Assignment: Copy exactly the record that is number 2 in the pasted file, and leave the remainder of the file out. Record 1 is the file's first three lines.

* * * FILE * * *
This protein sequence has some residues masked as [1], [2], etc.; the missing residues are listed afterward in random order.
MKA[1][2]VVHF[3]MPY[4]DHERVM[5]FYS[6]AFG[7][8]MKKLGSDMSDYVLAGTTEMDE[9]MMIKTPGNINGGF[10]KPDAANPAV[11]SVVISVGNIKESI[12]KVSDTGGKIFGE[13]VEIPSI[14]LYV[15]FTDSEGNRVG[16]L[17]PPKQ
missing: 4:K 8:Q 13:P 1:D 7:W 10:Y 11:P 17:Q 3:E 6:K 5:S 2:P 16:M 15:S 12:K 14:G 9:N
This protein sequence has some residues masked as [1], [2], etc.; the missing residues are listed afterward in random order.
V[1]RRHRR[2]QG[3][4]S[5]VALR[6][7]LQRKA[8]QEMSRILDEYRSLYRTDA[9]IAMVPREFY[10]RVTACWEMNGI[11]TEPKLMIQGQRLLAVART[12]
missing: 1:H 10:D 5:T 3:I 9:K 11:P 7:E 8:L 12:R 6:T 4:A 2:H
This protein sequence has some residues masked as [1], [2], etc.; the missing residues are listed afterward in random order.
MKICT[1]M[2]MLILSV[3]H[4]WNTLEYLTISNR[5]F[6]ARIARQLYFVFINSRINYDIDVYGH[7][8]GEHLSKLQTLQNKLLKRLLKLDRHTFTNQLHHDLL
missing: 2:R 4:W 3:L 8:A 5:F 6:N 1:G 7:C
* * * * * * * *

This protein sequence has some residues masked as [1], [2], etc.; the missing residues are listed afterward in random order.
V[1]RRHRR[2]QG[3][4]S[5]VALR[6][7]LQRKA[8]QEMSRILDEYRSLYRTDA[9]IAMVPREFY[10]RVTACWEMNGI[11]TEPKLMIQGQRLLAVART[12]
missing: 1:H 10:D 5:T 3:I 9:K 11:P 7:E 8:L 12:R 6:T 4:A 2:H